Speaking ahead of his first ODI series as a full-time captain, Rohit Sharma had made his intentions clear. He wanted to bring back wrist-spinners Yuzvendra Chahal and Kudleep Yadav back in the scheme of things. “Especially Kuldeep,” he would say last February. With a T20 World Cup to follow in Australia, a place where wrist-spinners are the favoured ilk, one expected both of them to play a bigger role.
Instead, only Chahal made it to the tournament, and ended up just warming the bench even as other teams preferred taking the field with wrist-spinners.
Now as the focus shifts to the 50-over World Cup in October-November on home soil, the spotlight is once again on the two wrist-spinners. Unlike the lead up to the 2019 World Cup, where the two played simultaneously, due to team balance — especially the need for batting depth – means only one of them can make it to the XI. It has come down to that point where the Indian team management has to take definite decisions like they have done in the case of KL Rahul that he would bat at No 5.
That is clarity that hasn’t been around for a while now and with every opportunity – that is far and sparse in each format – Kuldeep is making a definite case for his inclusion in the ODI XI ahead of Chahal.
Left-arm wrist-spinners commonly referred as Chinaman have always been a rare breed in world cricket. Among other teams, only South Africa have one in Tabraiz Shamsi.
And after seeming to have fallen off the pecking order, Kuldeep finally seems to be in the place where he can make a lot of difference and make the team. After sorting out the arm rotation speed which was an issue in the past, Kuldeep has also found good balance in his body, whereby his run-up, delivery stride, point of release and follow-through are all perfectly aligned to complete the action in a smooth manner.
“Kuldeep had a much more angular run-up earlier. Now he is running in a lot straighter,” former India spinner Laxman Sivaramakrishnan told The Indian Express.
According to the Sivaramakrishnan, Kuldeep is now able to be more accurate with his landing because of the body balance, of which he has total control now. “The run up is only to gain momentum. The balance in the delivery stride is the most important. Once your body is balanced, and you are able to control your body, you will be able to control where you want to bowl and how much spin you want to impart,” he added.
Sivaramakrishnan, who has been calling for the team to have a spin-bowling coach in place also notes one other aspect that is now helping Kuldeep immensely.
“Not many have realised, his wrist position has also changed from what I see. It is absolutely perfect now. Earlier, when he bowled to a right-hander, the back of the palm was facing mid-wicket. Now it is facing upwards, which is the perfect position to spin the ball with your ring finger. If you see Chahal bowling to a right-hander, the back of the palm will be facing off-side — towards cover or extra-cover — and that is why he doesn’t turn the ball so much. Kuldeep is able to turn a lot more because his wrist position is better than what it was. He has changed his run-up, has more balance in delivery stride and once he is able to control his body, and a better wrist position, allows him to bowl with far more accuracy and turn the ball both ways,” said Sivaramakrishnan, who was earlier approached by Cricket South Africa to be a spin-bowling consultant.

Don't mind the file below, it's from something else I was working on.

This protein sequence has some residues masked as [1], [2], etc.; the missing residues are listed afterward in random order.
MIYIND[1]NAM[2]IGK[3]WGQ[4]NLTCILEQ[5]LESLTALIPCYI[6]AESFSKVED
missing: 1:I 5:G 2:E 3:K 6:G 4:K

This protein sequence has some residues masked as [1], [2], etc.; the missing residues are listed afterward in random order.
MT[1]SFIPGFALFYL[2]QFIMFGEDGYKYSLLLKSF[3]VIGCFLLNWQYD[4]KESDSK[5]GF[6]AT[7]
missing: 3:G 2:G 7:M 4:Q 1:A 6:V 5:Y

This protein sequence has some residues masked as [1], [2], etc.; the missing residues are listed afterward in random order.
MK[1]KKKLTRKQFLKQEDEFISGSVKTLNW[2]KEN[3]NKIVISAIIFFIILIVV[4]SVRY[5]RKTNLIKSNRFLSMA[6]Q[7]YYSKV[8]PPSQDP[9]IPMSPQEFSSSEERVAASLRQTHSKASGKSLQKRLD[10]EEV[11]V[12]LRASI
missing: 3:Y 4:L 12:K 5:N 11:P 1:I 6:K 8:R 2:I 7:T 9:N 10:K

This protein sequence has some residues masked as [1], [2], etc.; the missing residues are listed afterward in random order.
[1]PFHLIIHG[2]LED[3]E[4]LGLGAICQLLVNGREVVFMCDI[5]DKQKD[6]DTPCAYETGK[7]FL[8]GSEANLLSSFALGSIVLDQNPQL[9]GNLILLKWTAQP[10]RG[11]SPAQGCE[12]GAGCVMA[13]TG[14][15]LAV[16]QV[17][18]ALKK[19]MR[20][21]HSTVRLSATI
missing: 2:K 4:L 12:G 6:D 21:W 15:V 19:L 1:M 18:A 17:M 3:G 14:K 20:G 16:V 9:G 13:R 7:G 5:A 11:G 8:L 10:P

Since the last World Cup in 2019, things have hardly gone right for Kuldeep. Low on confidence, he was even benched by Kolkata Knight Riders in the IPL. The 28-year-old went back to his childhood coach and corrected a few things.
Sivaramakrishnan believes increasing his arm speed will not make Kuldeep effective. “If you bowl slower through the air, you give a lot more time for the ball to spin. If you are sending it flatter and fast, you won’t get any spin. If you bowl slow, then the ball will dip on the batsman. The arm speed has to be the same for deception. If the googly is fast, then the batsmen will be able to pick it with time. Same with release as well. When Adil Rashid releases on stump-to-stump line, you know it is a leg-spin. And the moment he releases from the line outside off, it will be a googly. If the arm speed changes, even the release point will change and you won’t have deception,” he observed.
After taking a five-for in the first Test against Bangladesh, Kuldeep was dropped for the second. And in the second ODI at Kolkata against Sri Lanka, Kuldeep played only because Chahal had a niggle. Heading to Thiruvananthapuram, it is pertinent that India continue with Kuldeep as it will only help him grow in confidence.
Teams which go into ICC tournaments usually are filled with match-winners, especially ones who have an X-factor. By the looks of it, India are short on that aspect, more so when one considers the uncertainty around Rishabh Pant in the format and the fitness concerns of Jasprit Bumrah. Like the two, Kuldeep is unique.
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